Your new role as a front line supervisor with employees you previously worked will have you wondering why you even put in for this job. You will be giving up overtime pay and may even make less money per year than in your former position as an operative employee. The title has a manager supervisor is a progression in your career if you are one who is motivated for upward mobility. However, as alluring as this may sound, the reality of the job requires you to answer to upper management and handle conflicts on the workroom floor as well. You will be a coach, mediator, counselor, scheduler, budget watchdog and sometimes are placed in the position of issuing discipline to your former coworkers if necessary. In lieu of these extra duties it is important to remember to continue your education and keep up to date with the latest technologies to keep your “competencies up to date”. (D. A. Stephen P. Robbins) This helps with enhancing your credibility with upper management and your employees under you as well. Gaining a new respect from your ex-coworkers takes time and is an ongoing learning process.

The outcome of the production levels in your unit depends on the manner in which you conduct yourself as a leader in your work team. Highly motivated employees will eventually use you as an example that a good work record is rewarded with a promotion in the organization. Knowing what motivated you as an operative employee and transferring this knowledge to emulate these skills will inspire your team members to be productive. It is a win-win situation for everyone when the culmination of your efforts in your new role as a supervisor produces positive results. It is also rewarding to an individual placed in a role of accepting the responsibility of being accountable to the organization and being part of the management team. Having the ability to produce work through others rather than just yourself is a skill that is required as a front line supervisor. Producing work from your ex-coworkers is a skill that requires more of an effort and it is imperative that your employees have trust and respect for you in your position as their boss. These ongoing processes are necessary as you transform from an operative employee to a supervisor.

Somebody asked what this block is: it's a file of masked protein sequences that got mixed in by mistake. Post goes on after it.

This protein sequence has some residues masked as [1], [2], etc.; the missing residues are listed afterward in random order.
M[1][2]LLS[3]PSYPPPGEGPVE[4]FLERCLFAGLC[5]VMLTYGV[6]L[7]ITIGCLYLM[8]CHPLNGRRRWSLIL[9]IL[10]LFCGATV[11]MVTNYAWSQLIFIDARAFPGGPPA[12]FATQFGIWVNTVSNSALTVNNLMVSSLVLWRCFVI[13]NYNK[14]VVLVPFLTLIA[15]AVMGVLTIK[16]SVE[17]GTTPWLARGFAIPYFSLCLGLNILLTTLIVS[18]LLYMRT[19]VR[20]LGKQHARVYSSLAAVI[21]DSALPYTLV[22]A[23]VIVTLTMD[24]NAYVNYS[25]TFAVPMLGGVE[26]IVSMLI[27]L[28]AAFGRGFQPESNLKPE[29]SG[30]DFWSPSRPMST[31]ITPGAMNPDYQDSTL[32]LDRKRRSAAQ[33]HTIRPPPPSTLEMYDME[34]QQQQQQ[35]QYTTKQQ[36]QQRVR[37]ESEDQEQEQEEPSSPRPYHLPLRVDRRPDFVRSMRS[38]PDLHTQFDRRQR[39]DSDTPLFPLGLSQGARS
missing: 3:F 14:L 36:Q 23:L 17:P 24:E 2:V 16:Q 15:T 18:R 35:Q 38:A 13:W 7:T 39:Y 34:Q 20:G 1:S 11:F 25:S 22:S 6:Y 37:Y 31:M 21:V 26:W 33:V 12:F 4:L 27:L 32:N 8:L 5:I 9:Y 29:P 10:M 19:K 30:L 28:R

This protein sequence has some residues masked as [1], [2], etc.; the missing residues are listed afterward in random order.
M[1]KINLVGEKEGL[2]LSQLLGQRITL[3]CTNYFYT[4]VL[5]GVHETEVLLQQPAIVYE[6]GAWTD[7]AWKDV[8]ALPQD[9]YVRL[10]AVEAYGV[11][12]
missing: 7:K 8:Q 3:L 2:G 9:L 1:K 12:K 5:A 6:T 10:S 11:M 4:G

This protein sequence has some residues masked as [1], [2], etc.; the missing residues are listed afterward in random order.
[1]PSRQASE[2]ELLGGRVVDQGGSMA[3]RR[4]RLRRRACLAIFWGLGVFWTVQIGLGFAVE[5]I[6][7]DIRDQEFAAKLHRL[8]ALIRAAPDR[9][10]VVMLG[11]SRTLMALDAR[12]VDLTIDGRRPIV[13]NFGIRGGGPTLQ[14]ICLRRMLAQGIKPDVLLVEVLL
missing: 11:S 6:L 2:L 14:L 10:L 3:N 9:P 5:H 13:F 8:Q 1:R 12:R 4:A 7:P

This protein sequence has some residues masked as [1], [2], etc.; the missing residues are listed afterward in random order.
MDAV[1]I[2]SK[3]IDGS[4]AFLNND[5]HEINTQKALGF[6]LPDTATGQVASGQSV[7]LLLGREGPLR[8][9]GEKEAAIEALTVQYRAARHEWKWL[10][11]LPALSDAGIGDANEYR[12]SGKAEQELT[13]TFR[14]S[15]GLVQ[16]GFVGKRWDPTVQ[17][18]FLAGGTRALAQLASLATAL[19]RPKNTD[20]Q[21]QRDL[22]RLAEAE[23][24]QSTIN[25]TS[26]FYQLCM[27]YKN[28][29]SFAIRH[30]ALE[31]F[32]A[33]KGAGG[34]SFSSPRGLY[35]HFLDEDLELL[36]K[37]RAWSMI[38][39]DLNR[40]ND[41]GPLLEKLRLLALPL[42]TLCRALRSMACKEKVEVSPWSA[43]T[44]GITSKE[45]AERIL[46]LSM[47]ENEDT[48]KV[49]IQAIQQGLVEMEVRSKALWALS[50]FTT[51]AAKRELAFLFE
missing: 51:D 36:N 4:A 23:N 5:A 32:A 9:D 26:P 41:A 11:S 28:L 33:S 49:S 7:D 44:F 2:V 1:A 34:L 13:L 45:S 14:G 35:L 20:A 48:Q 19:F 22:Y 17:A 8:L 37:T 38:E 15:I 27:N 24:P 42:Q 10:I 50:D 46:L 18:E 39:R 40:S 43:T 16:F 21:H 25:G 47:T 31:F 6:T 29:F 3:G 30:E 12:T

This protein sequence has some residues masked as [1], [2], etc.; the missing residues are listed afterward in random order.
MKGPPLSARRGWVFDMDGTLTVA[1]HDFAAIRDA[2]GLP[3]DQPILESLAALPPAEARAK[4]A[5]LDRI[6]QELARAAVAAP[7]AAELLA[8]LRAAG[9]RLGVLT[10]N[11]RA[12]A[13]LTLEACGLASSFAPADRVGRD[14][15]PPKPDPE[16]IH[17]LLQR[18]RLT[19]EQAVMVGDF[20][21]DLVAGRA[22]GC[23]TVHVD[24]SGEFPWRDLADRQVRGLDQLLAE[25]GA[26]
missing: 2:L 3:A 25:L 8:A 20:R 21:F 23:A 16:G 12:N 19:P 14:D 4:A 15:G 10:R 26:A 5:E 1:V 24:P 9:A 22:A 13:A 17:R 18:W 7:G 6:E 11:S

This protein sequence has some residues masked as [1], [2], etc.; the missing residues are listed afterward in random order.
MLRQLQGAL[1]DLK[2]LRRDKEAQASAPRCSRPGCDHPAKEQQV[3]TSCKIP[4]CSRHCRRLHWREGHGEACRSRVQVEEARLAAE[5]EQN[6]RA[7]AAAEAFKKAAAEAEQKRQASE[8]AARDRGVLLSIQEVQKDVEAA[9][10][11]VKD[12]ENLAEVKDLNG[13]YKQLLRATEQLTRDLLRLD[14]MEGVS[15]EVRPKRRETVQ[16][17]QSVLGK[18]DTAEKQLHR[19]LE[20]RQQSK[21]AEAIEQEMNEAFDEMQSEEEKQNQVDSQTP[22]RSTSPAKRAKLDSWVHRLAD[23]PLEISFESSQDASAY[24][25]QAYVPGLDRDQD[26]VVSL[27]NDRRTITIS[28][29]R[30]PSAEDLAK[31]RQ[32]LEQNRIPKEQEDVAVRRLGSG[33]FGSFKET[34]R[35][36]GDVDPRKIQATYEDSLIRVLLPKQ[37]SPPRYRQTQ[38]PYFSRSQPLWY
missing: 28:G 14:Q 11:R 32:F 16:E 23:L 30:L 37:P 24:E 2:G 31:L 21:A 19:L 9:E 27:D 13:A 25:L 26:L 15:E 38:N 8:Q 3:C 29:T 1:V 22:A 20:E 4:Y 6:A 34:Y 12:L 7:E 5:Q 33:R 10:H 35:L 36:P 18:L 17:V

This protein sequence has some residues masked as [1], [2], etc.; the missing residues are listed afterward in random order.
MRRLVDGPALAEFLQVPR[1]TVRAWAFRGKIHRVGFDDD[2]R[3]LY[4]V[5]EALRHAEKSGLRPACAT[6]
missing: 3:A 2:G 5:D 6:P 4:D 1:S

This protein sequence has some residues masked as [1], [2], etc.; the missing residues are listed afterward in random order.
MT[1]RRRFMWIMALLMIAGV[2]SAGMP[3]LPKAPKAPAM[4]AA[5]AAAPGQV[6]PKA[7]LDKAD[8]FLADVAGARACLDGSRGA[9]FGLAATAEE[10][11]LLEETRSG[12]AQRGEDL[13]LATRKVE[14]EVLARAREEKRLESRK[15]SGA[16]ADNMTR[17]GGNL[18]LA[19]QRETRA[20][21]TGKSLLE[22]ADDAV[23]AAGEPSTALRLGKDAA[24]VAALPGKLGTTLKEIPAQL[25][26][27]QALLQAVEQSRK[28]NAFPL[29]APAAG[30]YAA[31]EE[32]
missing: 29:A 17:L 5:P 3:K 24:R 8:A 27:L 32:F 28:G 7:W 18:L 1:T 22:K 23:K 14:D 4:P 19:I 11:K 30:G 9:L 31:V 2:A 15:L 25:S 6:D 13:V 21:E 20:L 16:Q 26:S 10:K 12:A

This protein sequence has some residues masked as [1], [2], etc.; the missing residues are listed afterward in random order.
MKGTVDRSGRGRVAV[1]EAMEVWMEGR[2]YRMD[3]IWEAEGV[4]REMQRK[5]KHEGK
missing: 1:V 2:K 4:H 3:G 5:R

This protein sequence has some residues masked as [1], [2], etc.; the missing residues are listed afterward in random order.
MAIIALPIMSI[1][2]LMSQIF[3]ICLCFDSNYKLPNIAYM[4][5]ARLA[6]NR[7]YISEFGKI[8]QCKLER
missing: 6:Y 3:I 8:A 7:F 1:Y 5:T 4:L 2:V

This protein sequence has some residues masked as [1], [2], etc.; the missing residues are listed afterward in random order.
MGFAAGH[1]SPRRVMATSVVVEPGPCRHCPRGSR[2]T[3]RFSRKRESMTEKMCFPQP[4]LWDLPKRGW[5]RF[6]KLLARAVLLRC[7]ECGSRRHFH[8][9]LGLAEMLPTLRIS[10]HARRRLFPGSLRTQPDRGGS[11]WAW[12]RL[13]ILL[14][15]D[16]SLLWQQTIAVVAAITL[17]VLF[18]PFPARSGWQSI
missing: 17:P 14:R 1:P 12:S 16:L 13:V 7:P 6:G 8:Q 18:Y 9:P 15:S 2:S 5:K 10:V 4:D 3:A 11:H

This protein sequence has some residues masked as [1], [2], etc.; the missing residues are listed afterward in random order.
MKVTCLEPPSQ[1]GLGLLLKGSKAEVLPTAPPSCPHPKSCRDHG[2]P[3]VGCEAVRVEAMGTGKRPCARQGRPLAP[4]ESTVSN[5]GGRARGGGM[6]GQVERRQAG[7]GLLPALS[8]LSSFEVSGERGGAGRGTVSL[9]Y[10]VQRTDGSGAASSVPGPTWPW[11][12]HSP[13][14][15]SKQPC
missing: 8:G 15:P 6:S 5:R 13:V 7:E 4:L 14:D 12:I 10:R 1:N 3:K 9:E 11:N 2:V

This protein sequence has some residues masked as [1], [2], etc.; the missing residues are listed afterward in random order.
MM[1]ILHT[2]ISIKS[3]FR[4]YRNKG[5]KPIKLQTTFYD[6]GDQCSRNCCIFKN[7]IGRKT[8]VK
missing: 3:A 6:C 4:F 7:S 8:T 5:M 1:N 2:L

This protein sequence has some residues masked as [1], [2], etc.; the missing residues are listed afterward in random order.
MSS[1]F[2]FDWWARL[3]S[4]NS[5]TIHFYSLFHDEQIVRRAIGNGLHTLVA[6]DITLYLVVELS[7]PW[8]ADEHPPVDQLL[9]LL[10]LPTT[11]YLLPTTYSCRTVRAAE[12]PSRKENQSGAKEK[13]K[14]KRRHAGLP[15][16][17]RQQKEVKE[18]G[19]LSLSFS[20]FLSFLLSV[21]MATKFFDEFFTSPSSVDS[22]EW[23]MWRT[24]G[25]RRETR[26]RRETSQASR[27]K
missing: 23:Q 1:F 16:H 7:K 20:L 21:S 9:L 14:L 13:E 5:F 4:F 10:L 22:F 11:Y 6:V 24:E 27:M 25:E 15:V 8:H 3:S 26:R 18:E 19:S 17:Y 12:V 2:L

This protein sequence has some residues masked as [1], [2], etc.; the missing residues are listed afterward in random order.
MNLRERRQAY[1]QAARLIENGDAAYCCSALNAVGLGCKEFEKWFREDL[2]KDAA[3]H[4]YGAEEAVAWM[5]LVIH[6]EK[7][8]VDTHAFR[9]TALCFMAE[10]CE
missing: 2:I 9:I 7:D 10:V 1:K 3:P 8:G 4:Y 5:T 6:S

Works Cited

Stephen P. Robbins, David A. DeCenzo, Robert Welter. "What else is critical for me to know about supervising? ." Stephen P. Robbins, David A. DeCenzo, Robert Welter. Supervision Today. Upper Sadle River : Prentice Hall , 2010. 17.

Stephen P. Robbins, David A. DeCenzo, Robert Wolter. "Transition from Employee to Supervisor ." Stephen P. Robbins, David A. DeCenzo, Robert Wolter. Supervision Today. Upper Sadle River : Prentice Hall , 2010. 10-11.

Stephen P. Robbins, David A. Decenzo, Robert Wolter. "What are the Organizational Levels? ." Stephen P. Robbins, David A. Decenzo, Robert Wolter. Supervision Today . Upper Sadle River : Prentice Hall , 2010. 5.

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About dfirefox

Arapahoe Community College Graduate of 2010 - Associate of Applied Science in Business Administration - Works full time - United States Government Department of the Treasury - Lives in Buffalo, New York